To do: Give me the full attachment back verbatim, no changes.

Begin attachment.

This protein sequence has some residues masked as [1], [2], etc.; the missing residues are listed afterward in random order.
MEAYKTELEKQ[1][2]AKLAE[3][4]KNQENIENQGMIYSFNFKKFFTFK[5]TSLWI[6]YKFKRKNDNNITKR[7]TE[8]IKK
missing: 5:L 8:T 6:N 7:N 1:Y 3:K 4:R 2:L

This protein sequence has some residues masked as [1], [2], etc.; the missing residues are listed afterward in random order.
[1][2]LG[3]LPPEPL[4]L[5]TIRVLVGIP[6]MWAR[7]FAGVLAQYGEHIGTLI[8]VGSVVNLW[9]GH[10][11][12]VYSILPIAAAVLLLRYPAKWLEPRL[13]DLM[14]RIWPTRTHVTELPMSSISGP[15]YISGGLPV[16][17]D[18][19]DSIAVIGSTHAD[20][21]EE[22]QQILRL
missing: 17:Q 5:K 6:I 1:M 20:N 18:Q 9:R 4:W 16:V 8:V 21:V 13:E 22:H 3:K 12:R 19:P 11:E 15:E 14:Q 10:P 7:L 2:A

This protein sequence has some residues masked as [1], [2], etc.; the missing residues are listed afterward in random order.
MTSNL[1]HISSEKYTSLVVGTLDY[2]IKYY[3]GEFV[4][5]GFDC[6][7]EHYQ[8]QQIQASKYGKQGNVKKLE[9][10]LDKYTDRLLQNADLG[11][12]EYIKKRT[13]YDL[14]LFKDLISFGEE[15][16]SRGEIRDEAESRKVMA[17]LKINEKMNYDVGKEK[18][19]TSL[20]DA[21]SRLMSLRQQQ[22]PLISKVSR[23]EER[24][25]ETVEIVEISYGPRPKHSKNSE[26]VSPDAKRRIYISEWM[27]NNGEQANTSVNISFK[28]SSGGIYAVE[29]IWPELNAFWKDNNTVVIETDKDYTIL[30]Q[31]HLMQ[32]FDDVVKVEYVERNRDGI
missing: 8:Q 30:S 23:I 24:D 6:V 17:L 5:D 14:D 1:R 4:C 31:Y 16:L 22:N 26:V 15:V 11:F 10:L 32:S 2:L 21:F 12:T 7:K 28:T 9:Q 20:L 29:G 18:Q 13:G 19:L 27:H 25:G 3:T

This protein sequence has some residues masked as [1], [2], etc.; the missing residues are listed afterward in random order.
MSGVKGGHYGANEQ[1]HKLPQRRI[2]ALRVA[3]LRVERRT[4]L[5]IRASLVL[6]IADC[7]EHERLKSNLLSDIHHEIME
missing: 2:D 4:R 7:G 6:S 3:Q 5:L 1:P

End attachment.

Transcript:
This protein sequence has some residues masked as [1], [2], etc.; the missing residues are listed afterward in random order.
MEAYKTELEKQ[1][2]AKLAE[3][4]KNQENIENQGMIYSFNFKKFFTFK[5]TSLWI[6]YKFKRKNDNNITKR[7]TE[8]IKK
missing: 5:L 8:T 6:N 7:N 1:Y 3:K 4:R 2:L

This protein sequence has some residues masked as [1], [2], etc.; the missing residues are listed afterward in random order.
[1][2]LG[3]LPPEPL[4]L[5]TIRVLVGIP[6]MWAR[7]FAGVLAQYGEHIGTLI[8]VGSVVNLW[9]GH[10][11][12]VYSILPIAAAVLLLRYPAKWLEPRL[13]DLM[14]RIWPTRTHVTELPMSSISGP[15]YISGGLPV[16][17]D[18][19]DSIAVIGSTHAD[20][21]EE[22]QQILRL
missing: 17:Q 5:K 6:I 1:M 20:N 18:Q 9:R 4:W 16:V 8:V 21:V 13:E 22:H 3:K 12:R 19:P 11:E 15:E 14:Q 10:P 7:L 2:A

This protein sequence has some residues masked as [1], [2], etc.; the missing residues are listed afterward in random order.
MTSNL[1]HISSEKYTSLVVGTLDY[2]IKYY[3]GEFV[4][5]GFDC[6][7]EHYQ[8]QQIQASKYGKQGNVKKLE[9][10]LDKYTDRLLQNADLG[11][12]EYIKKRT[13]YDL[14]LFKDLISFGEE[15][16]SRGEIRDEAESRKVMA[17]LKINEKMNYDVGKEK[18][19]TSL[20]DA[21]SRLMSLRQQQ[22]PLISKVSR[23]EER[24][25]ETVEIVEISYGPRPKHSKNSE[26]VSPDAKRRIYISEWM[27]NNGEQANTSVNISFK[28]SSGGIYAVE[29]IWPELNAFWKDNNTVVIETDKDYTIL[30]Q[31]HLMQ[32]FDDVVKVEYVERNRDGI
missing: 8:Q 30:S 23:I 24:D 6:V 17:L 5:D 14:D 1:R 4:C 31:Y 16:L 22:N 26:V 15:V 11:F 10:L 32:S 2:L 21:F 12:T 7:K 28:T 9:Q 20:L 29:G 18:Q 13:G 19:L 27:H 25:G 3:T

This protein sequence has some residues masked as [1], [2], etc.; the missing residues are listed afterward in random order.
MSGVKGGHYGANEQ[1]HKLPQRRI[2]ALRVA[3]LRVERRT[4]L[5]IRASLVL[6]IADC[7]EHERLKSNLLSDIHHEIME
missing: 2:D 4:R 7:G 6:S 3:Q 5:L 1:P